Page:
Stunning late 90s editorial from Vogue Italia’s couture supplement, shot by Steven Meisel and styled by Nicoletta Santoro. Looking at these photos I think again about appearance and power – how we could add power to our image through body language, glance, clothes, make-up and accessories and how often we use our wardrobe/style in order to look more powerful than we are.
I continue to observe and admire 90s fashion editorials such as this one from Vogue Italia shot by Peter Lindbergh and styled by Nicoletta Santoro. I like that it’s so minimalist – nothing distracts you from the beauty of the clothes and models. It features looks from Yohji Yamamoto (that famous spring/summer’99 collection), Helmut Lang, Comme des Garçons, and many others.
military is ‘in’ again) – ‘Theatre of fashion’ shot by Steven Meisel and styled by Brana Wolf, Vogue Italia October 1998
The Group – shot by Steven Meisel for Vogue Italia, July 1999
Now working closely with professional retouchers I realize just how much photoshop-polishing goes into production of every image we see. I mean of course I knew it before but to know and to see with your own eyes is a different thing. Knowing to what extent images are edited there is no wonder that in the magazines now everybody is slim and sexy, with glowing skin, pretty faces and shiny hair. All beautiful and all boring. For me it feels like there is something wrong with the way what models are now being picked for the shoots and how they are being depicted in the editorials. It’s not a matter of size or prevailing of the exact type of beauty – anorexic or plus-size, eastern european or asian, there’s something missing from all these girls and boys.
Despite of the the triumph of prettiness it has nothing to do with over the top glamour of the mid 00s which had in itself a sort of joie de vivre quality. What I’m talking about is just depersonalisation of some kind. When all the little things that make one unique are wiped out in order to create an ideal face/body. Thinking of it I could probably link it to, for example, ancient Greek’s sculptures. There were very strict rules according to which every statue had to be made. The ancient Greek’s pantheon consisted of ideal beings – ageless and flawless, with perfect bodies and faces. Often you couldn’t tell apart one god or goddess from another judging only by their looks unless there are their ‘key accessories’ like Heracle’s lion pelt, Athena’s helmet or Hermes’s sandals. Ancient sculptors used real people as their models and turned them into gods because of the demands of their religion. Today photographers and retouchers turn models into otherworldly ideal creatures because of the demands of fashion. Also adds to the similarity recent popularity of the androgynous look which is also a quite familiar concept for the ancient Greek’s culture.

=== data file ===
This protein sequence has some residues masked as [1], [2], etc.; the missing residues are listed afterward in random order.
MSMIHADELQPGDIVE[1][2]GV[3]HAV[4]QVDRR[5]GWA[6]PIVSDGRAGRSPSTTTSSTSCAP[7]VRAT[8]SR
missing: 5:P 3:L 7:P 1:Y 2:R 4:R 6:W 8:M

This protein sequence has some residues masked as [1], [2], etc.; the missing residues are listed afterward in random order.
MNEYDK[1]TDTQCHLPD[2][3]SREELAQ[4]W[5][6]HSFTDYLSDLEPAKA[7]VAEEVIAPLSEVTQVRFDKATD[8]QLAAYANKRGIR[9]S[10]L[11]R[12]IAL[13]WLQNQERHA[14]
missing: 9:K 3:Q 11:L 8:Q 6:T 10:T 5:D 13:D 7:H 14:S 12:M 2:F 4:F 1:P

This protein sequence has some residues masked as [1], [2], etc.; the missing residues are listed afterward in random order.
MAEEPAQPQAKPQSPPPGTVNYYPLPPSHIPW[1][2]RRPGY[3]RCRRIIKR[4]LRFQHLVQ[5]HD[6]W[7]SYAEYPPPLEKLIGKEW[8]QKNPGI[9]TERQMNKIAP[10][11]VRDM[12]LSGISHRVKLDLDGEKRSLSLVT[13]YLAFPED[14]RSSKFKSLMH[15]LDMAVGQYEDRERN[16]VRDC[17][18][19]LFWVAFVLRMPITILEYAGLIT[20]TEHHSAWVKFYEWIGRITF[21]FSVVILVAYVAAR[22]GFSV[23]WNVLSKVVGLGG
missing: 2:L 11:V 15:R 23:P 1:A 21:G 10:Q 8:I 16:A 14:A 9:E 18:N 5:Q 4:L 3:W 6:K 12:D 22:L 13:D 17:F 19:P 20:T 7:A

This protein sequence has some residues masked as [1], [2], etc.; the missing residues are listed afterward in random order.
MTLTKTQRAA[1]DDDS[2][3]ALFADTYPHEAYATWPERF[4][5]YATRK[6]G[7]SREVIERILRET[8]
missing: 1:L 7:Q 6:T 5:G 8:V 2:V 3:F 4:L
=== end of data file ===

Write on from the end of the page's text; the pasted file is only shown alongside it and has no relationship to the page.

All in all I find such images to be quite dull, they fail to make an impression on me and even in those ‘provocative’ editorials there are all these languid poses and blank expressions. Speaking about the faces. Maybe that’s the point – ‘standard’ faces don’t distract from the clothes which is good for advertising.
Blame it on magazines, casting agencies, advertisers or ourselves (because maybe we want fashion to be projection of our dreams, not the reflection of reality) but I feel the lack of ‘realness’ in modern editorials.
Truth be told all I wanted to say is how refreshing for me was to see this photos made more than ten years ago by Steven Meisel for Vogue Italia. Amazing colour palette and texture combinations – styling was done by Brana Wolf, and notice the furniture used, it’s also a perfect match for this ed. And what a faces – I can’t stop watching them. I certainly miss photoshoots like this – in fashion there should be a place for imperfect, diverse, real and random)